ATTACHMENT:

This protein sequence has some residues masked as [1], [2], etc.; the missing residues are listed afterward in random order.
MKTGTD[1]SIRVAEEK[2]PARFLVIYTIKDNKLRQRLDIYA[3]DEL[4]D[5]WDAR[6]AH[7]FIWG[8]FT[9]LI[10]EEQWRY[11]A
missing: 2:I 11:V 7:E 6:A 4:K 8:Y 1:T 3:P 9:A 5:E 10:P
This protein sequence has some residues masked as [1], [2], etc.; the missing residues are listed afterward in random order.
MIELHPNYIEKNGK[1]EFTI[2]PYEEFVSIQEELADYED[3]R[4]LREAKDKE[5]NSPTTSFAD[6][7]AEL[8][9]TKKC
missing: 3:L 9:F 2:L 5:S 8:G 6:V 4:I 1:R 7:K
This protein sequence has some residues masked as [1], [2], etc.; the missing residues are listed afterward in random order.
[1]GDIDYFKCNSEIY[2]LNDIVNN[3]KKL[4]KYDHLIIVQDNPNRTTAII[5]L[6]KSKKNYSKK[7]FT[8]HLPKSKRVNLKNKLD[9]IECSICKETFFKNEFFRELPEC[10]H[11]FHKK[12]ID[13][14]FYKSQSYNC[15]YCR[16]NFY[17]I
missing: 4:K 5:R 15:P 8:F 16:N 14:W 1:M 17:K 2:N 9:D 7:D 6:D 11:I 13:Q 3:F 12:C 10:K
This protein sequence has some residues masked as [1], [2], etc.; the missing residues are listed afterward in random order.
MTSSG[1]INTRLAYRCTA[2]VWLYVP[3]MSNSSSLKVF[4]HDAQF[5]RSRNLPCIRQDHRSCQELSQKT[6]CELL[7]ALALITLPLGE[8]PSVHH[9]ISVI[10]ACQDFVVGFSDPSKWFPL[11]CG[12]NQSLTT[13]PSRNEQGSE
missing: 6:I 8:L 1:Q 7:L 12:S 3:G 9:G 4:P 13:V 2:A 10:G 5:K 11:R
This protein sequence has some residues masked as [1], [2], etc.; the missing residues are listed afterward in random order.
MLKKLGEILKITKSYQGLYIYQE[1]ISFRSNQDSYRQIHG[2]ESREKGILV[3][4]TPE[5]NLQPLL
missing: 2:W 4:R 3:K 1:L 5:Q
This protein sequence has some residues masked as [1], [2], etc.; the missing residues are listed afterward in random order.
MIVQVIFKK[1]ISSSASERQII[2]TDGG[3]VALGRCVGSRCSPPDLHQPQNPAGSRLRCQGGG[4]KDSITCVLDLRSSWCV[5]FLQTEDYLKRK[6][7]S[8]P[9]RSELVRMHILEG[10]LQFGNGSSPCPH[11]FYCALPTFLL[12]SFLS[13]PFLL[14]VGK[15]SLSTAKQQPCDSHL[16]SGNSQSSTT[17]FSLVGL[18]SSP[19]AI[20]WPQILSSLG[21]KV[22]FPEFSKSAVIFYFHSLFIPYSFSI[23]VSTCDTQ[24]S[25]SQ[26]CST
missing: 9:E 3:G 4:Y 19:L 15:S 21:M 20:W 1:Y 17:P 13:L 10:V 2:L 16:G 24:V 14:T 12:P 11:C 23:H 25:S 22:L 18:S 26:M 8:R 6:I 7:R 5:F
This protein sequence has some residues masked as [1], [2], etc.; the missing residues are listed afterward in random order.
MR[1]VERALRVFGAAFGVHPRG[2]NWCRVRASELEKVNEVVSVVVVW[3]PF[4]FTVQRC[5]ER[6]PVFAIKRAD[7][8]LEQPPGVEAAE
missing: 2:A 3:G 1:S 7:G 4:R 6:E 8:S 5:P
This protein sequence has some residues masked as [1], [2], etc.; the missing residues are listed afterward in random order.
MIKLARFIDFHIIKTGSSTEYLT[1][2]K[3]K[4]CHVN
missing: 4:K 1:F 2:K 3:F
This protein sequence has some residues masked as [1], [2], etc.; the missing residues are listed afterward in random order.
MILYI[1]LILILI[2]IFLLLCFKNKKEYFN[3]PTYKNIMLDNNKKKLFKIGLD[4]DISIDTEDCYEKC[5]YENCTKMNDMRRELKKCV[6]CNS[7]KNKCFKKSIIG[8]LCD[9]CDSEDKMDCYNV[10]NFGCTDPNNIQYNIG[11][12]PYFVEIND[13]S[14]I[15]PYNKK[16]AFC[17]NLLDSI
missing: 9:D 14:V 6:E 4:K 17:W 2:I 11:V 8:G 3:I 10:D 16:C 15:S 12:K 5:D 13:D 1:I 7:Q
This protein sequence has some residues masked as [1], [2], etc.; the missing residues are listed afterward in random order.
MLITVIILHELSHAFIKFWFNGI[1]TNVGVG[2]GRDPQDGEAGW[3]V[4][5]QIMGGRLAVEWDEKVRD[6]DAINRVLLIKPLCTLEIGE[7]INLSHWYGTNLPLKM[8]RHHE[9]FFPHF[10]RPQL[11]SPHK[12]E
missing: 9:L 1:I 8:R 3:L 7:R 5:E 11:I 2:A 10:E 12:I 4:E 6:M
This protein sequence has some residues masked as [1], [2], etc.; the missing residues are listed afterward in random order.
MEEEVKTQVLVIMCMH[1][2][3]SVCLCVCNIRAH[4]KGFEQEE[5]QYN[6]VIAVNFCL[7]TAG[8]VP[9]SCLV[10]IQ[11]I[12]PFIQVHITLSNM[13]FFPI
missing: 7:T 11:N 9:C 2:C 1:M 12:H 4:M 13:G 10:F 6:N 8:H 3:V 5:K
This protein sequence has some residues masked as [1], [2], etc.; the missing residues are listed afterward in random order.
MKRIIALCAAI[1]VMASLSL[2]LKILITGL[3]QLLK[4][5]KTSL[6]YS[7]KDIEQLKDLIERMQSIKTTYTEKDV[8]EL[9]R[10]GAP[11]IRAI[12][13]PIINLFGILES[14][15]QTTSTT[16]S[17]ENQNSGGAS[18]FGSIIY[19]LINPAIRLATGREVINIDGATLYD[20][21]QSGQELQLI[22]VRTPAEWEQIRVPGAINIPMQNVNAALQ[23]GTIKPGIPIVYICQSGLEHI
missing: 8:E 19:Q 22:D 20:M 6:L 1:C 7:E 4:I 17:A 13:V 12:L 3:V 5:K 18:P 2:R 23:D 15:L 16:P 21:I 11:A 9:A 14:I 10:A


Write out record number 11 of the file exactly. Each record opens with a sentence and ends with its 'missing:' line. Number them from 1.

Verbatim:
This protein sequence has some residues masked as [1], [2], etc.; the missing residues are listed afterward in random order.
MEEEVKTQVLVIMCMH[1][2][3]SVCLCVCNIRAH[4]KGFEQEE[5]QYN[6]VIAVNFCL[7]TAG[8]VP[9]SCLV[10]IQ[11]I[12]PFIQVHITLSNM[13]FFPI
missing: 7:T 11:N 9:C 2:C 1:M 12:H 4:M 13:G 10:F 6:N 8:H 3:V 5:K